Thursday, June 19, 2014

6 QUESTIONS: Kiku Sakai

Sam records Kiku in the La MaMa offices.

La MaMa resident artist Kiku Sakai is curating and performing in TALES OF PELE: HAWAI'I'S GODDESS OF FIRE, a myth told through the arts of hula and hula ki'i, June 19th - 20th in the Ellen Stewart Theatre. She sat down with Sam Alper for an impromptu six questions.

1. As a resident artist, how did you first become involved with La MaMa?
Originally, at the beginning, I was a student studying theater administration and I needed to find a an internship. I somehow got into La MaMa as a an intern and I really liked it. So I extended my internship period for one year and I thought maybe I can do some part time job here. I got a part time job and then I got a full time. At the same time I was doing hula, separately. It was pretty much at the encouragement of Ellen Stewart, Mama, saying I should do a hula show. She was really encouraging. I was like 'no no no no no, hula is not really a show..." but finally I did it with Pua Ali’i ‘Ilima, a hula halau (hula school) that I am a member of, in 2010.

2. You dance hula and also do a form of puppetry related to hula. Can you tell us a little about that?
In addition to hula I was doing puppetry work, mainly with Loco 7 and Federico Restrepo, Theodora Skipitares, Vit Horejs. Then my kumu hula, who is a hula master, master teacher, Vicky Holt Takamine, found out I was interested in puppetry. She told me, there is a traditional, somewhat forgotten, hula form, hula ki'i, which is puppetry hula. She had a student Mauliola Cook, who learned from Aunty Nona Beamer, who is the one who revived modern hula ki'i. So my teacher Vicky thought I could learn from Mauliola. That's how it all started.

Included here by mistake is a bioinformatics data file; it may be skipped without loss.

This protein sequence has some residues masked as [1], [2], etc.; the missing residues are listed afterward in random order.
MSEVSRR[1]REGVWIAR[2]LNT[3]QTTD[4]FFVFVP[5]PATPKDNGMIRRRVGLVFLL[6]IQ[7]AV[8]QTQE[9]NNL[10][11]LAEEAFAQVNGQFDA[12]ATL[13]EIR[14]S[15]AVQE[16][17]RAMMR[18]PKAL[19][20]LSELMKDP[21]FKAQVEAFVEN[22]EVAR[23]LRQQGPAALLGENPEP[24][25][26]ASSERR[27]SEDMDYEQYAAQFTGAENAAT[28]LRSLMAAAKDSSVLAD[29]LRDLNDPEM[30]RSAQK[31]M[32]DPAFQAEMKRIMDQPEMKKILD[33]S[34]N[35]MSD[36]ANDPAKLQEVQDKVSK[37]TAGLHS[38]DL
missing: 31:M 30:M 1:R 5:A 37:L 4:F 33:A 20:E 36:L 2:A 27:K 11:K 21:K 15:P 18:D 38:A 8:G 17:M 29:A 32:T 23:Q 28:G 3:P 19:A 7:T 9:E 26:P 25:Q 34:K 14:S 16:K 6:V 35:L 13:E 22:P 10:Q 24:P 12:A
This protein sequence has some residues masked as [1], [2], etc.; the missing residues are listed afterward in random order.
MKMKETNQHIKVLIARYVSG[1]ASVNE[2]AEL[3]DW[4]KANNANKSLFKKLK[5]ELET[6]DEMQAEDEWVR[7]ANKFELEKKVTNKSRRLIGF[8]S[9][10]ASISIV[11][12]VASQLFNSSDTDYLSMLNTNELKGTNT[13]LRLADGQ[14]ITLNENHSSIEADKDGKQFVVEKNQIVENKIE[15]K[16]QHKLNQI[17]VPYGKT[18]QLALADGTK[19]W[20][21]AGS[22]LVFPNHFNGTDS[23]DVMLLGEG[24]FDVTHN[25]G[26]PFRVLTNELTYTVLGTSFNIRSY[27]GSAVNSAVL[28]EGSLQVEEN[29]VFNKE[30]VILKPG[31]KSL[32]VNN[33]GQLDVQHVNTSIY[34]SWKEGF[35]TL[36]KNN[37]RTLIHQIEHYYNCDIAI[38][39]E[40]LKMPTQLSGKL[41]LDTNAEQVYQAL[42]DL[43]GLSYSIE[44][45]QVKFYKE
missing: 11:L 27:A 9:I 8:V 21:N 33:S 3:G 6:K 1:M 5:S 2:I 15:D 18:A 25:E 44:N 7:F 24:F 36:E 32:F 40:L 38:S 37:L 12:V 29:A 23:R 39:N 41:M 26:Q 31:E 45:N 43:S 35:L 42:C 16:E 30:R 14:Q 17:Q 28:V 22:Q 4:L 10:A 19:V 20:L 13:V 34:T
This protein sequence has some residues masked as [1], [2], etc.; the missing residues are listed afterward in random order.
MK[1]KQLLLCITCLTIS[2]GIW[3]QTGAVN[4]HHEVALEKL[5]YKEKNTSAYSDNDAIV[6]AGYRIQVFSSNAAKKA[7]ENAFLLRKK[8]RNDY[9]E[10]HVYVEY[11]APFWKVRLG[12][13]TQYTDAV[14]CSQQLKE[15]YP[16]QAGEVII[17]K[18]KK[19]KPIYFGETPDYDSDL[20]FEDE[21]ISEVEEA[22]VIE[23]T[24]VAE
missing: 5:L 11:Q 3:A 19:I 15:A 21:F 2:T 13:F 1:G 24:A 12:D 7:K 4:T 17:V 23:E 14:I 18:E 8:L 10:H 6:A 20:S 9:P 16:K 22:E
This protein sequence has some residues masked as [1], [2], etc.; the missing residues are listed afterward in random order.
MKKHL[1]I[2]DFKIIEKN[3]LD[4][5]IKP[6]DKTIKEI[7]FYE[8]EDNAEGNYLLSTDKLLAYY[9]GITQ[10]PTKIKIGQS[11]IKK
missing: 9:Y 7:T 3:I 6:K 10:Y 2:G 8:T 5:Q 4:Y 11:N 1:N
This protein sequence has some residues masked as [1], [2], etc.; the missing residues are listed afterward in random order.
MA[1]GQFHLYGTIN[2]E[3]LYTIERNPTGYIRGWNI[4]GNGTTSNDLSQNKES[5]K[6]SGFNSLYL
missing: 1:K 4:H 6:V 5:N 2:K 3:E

3. Do you have a preference between hula and hula ki'i?
Hula ki'i is so much fun but so difficult. Hula you dance with your body, but in ki'i, you have an additional body on your hand, and you have to collaborate with the puppet. In hula, usually you use both hands, but you have to work with one hand and then the other is devoted to the puppet, so technically, that's why it can be difficult.  

4. What can audiences expect from TALES OF PELE?
You're going to learn the journey of Pele, the Hawaiian goddess of fire. Now she resides in a volcano on the Big Island, the island of Hawai'i. She had to come there from Havaiki, another island, so you're going to learn how her journey was - with hula and hula ki'i.

5. What shows in the past La MaMa season inspired you?
Of course all the puppet shows, because I'm still learning how to do puppetry. And of course the dance festival is great. Each choreographer and each dancer has a different style of expression. I like Miki Orihara's work. She has so much deep emotion that gets expressed through her movement. Her work is very inspiring to me.

6. Can you tell us a bit about your collaborators on Tales of Pele?
I mentioned my kumu hula, Vicky Takamine, and then her son is also a kumu hula,  Jeffrey Takamine. Mauliola Cook, my teacher is a part of the show. Then I had the privilege to meet another hula ki'i master from Maui, Kapono'ai Molitau and his student Moanalani Beamer, who is another great kumu hula. All the hula dancers and local artistsin New York are so supportive. We couldn't do the show without them.















La MaMa presents:

TALES OF PELE: HAWAI'I'S GODDESS OF FIRE

Curated by Kiku Sakai
Featuring Kumu Hula (master teachers of Hawaiian dance) and performing artists from O’ahu, Maui and Kaua’i islands of Hawai’i and New York City

June 19th – 20th, 2014 @ 7pm

The Ellen Stewart Theatre @ La MaMa
66 East 4th Street
(between Bowery and Second Avenue)
New York, NY 10003

Tickets: $20 Adults - $15 Student/Senior; ten tickets priced at $10 are available, in advance, for every performance via web, phone or box office as part of La MaMa's 10@$10 ticketing initiative. 10@$10 tickets not available day of show.

For Tickets and Info: CLICK HERE